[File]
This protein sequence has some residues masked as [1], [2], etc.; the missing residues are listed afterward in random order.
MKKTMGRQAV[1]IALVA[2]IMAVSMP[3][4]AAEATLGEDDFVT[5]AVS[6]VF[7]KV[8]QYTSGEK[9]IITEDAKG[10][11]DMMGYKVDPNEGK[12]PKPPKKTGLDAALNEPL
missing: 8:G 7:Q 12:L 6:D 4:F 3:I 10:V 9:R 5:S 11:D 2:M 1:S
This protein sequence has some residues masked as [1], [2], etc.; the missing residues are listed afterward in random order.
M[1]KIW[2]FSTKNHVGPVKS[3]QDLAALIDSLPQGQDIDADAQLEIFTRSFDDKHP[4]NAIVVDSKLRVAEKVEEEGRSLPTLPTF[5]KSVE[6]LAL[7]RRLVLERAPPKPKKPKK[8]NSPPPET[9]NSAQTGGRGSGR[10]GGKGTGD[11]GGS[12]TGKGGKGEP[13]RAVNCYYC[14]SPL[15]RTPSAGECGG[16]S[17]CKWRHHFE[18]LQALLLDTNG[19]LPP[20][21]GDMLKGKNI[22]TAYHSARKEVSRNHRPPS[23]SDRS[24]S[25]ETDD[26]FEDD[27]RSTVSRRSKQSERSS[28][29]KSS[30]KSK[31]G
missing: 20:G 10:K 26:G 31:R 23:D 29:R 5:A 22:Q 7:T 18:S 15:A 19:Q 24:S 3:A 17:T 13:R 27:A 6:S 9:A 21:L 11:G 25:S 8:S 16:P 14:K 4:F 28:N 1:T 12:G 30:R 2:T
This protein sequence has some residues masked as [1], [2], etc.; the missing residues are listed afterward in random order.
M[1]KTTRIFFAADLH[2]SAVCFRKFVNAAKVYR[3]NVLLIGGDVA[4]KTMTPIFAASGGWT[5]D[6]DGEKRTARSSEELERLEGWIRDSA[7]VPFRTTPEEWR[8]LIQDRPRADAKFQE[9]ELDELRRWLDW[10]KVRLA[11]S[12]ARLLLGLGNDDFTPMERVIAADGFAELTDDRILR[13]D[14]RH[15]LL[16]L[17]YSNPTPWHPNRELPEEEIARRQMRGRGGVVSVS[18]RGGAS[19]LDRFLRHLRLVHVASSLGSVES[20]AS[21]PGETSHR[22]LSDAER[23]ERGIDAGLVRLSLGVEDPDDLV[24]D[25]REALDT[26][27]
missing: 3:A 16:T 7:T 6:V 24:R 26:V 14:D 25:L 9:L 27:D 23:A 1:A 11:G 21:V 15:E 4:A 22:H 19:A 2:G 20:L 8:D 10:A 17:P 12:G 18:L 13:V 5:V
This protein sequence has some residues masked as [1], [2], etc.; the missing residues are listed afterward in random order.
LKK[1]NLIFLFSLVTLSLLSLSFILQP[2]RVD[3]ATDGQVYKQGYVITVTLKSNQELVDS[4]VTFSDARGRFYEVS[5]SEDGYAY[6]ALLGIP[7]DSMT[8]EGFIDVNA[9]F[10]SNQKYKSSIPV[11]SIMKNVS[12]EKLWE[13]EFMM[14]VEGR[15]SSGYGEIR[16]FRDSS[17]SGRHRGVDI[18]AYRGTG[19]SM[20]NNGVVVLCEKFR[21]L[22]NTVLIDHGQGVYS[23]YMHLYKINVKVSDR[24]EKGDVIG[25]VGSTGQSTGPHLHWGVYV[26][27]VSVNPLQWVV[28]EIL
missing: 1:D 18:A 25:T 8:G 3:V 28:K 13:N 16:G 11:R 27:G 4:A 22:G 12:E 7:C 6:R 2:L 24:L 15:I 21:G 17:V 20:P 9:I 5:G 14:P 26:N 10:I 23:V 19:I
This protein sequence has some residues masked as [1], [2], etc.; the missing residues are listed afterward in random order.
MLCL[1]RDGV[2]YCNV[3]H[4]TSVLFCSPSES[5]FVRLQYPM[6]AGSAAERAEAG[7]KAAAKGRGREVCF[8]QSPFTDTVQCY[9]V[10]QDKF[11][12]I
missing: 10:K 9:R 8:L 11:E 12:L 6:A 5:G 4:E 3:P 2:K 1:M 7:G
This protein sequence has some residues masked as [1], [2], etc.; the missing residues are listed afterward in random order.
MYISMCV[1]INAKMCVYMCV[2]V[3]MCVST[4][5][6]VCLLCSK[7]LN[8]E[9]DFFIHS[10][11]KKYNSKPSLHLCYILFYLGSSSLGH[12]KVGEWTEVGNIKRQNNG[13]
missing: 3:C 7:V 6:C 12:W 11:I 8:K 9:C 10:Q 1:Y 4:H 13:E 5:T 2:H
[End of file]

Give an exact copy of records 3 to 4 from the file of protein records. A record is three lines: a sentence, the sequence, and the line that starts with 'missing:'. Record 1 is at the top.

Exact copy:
This protein sequence has some residues masked as [1], [2], etc.; the missing residues are listed afterward in random order.
M[1]KTTRIFFAADLH[2]SAVCFRKFVNAAKVYR[3]NVLLIGGDVA[4]KTMTPIFAASGGWT[5]D[6]DGEKRTARSSEELERLEGWIRDSA[7]VPFRTTPEEWR[8]LIQDRPRADAKFQE[9]ELDELRRWLDW[10]KVRLA[11]S[12]ARLLLGLGNDDFTPMERVIAADGFAELTDDRILR[13]D[14]RH[15]LL[16]L[17]YSNPTPWHPNRELPEEEIARRQMRGRGGVVSVS[18]RGGAS[19]LDRFLRHLRLVHVASSLGSVES[20]AS[21]PGETSHR[22]LSDAER[23]ERGIDAGLVRLSLGVEDPDDLV[24]D[25]REALDT[26][27]
missing: 3:A 16:T 7:T 6:V 24:R 26:V 14:D 25:L 9:L 27:D 23:A 1:A 11:G 21:V 15:E 4:A 22:H 19:A 2:G 20:L 8:D 10:A 17:P 12:G 18:L 13:V 5:V
This protein sequence has some residues masked as [1], [2], etc.; the missing residues are listed afterward in random order.
LKK[1]NLIFLFSLVTLSLLSLSFILQP[2]RVD[3]ATDGQVYKQGYVITVTLKSNQELVDS[4]VTFSDARGRFYEVS[5]SEDGYAY[6]ALLGIP[7]DSMT[8]EGFIDVNA[9]F[10]SNQKYKSSIPV[11]SIMKNVS[12]EKLWE[13]EFMM[14]VEGR[15]SSGYGEIR[16]FRDSS[17]SGRHRGVDI[18]AYRGTG[19]SM[20]NNGVVVLCEKFR[21]L[22]NTVLIDHGQGVYS[23]YMHLYKINVKVSDR[24]EKGDVIG[25]VGSTGQSTGPHLHWGVYV[26][27]VSVNPLQWVV[28]EIL
missing: 1:D 18:A 25:T 8:G 3:V 28:K 13:N 16:G 11:R 27:G 4:A 22:G 12:E 7:C 6:R 2:L 24:L 15:I 21:G 17:V 20:P 9:I 5:G 14:P 26:N 10:I 23:V 19:I